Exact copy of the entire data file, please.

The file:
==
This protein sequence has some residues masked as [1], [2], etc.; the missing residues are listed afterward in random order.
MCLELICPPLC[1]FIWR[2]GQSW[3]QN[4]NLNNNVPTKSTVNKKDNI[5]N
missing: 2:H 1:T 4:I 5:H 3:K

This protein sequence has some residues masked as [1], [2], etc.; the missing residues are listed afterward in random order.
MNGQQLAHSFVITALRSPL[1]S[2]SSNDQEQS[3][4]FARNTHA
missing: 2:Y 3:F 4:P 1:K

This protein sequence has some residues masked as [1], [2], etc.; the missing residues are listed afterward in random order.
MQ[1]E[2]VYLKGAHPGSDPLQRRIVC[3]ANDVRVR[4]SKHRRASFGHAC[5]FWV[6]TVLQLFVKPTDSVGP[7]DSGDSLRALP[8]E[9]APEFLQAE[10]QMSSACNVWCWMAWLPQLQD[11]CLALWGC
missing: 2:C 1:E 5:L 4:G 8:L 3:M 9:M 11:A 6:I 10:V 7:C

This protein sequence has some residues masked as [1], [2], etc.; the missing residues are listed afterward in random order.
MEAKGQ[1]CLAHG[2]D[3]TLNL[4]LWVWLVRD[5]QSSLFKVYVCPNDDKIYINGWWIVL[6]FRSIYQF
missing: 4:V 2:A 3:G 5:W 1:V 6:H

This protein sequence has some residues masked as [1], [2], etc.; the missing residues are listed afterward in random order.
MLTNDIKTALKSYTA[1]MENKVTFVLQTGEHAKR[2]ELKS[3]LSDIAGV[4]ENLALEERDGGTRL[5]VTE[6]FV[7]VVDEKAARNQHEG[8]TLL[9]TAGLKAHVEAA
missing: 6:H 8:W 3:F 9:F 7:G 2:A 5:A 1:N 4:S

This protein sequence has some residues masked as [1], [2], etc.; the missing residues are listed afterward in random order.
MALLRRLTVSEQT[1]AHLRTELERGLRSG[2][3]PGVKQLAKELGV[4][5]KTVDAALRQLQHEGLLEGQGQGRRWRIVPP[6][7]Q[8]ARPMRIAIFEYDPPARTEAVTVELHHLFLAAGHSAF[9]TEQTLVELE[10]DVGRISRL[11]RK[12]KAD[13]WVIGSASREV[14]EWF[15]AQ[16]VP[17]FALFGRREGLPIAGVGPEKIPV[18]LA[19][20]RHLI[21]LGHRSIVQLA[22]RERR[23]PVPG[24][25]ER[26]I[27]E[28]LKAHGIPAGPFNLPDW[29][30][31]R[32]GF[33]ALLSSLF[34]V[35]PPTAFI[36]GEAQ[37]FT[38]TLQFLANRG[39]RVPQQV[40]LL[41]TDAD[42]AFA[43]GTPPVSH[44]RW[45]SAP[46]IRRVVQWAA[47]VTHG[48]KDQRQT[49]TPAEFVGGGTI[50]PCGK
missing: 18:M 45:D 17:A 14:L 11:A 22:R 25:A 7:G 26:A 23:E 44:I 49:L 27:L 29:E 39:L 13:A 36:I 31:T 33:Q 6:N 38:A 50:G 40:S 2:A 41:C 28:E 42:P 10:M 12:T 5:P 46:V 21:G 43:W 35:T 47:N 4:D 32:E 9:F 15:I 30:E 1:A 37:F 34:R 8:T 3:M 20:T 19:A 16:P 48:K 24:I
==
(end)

This protein sequence has some residues masked as [1], [2], etc.; the missing residues are listed afterward in random order.
MCLELICPPLC[1]FIWR[2]GQSW[3]QN[4]NLNNNVPTKSTVNKKDNI[5]N
missing: 2:H 1:T 4:I 5:H 3:K

This protein sequence has some residues masked as [1], [2], etc.; the missing residues are listed afterward in random order.
MNGQQLAHSFVITALRSPL[1]S[2]SSNDQEQS[3][4]FARNTHA
missing: 2:Y 3:F 4:P 1:K

This protein sequence has some residues masked as [1], [2], etc.; the missing residues are listed afterward in random order.
MQ[1]E[2]VYLKGAHPGSDPLQRRIVC[3]ANDVRVR[4]SKHRRASFGHAC[5]FWV[6]TVLQLFVKPTDSVGP[7]DSGDSLRALP[8]E[9]APEFLQAE[10]QMSSACNVWCWMAWLPQLQD[11]CLALWGC
missing: 2:C 1:E 5:L 4:G 8:L 3:M 9:M 11:A 6:I 10:V 7:C

This protein sequence has some residues masked as [1], [2], etc.; the missing residues are listed afterward in random order.
MEAKGQ[1]CLAHG[2]D[3]TLNL[4]LWVWLVRD[5]QSSLFKVYVCPNDDKIYINGWWIVL[6]FRSIYQF
missing: 4:V 2:A 3:G 5:W 1:V 6:H

This protein sequence has some residues masked as [1], [2], etc.; the missing residues are listed afterward in random order.
MLTNDIKTALKSYTA[1]MENKVTFVLQTGEHAKR[2]ELKS[3]LSDIAGV[4]ENLALEERDGGTRL[5]VTE[6]FV[7]VVDEKAARNQHEG[8]TLL[9]TAGLKAHVEAA
missing: 6:H 8:W 3:F 9:F 7:G 2:A 5:A 1:N 4:S

This protein sequence has some residues masked as [1], [2], etc.; the missing residues are listed afterward in random order.
MALLRRLTVSEQT[1]AHLRTELERGLRSG[2][3]PGVKQLAKELGV[4][5]KTVDAALRQLQHEGLLEGQGQGRRWRIVPP[6][7]Q[8]ARPMRIAIFEYDPPARTEAVTVELHHLFLAAGHSAF[9]TEQTLVELE[10]DVGRISRL[11]RK[12]KAD[13]WVIGSASREV[14]EWF[15]AQ[16]VP[17]FALFGRREGLPIAGVGPEKIPV[18]LA[19][20]RHLI[21]LGHRSIVQLA[22]RERR[23]PVPG[24][25]ER[26]I[27]E[28]LKAHGIPAGPFNLPDW[29][30][31]R[32]GF[33]ALLSSLF[34]V[35]PPTAFI[36]GEAQ[37]FT[38]TLQFLANRG[39]RVPQQV[40]LL[41]TDAD[42]AFA[43]GTPPVSH[44]RW[45]SAP[46]IRRVVQWAA[47]VTHG[48]KDQRQT[49]TPAEFVGGGTI[50]PCGK
missing: 18:M 45:D 17:A 14:L 11:A 22:R 25:A 7:G 26:A 23:E 44:I 49:L 27:L 29:E 39:L 13:A 36:I 31:T 33:Q 6:N 38:A 50:G 40:S 2:A 41:C 28:E 42:P 10:M 12:T 5:P 46:V 21:G 43:W 35:T 47:N 4:D 32:E 9:F 15:I 30:E 1:A 37:F 34:R 8:T 3:M 20:T 19:A 16:P 48:K 24:I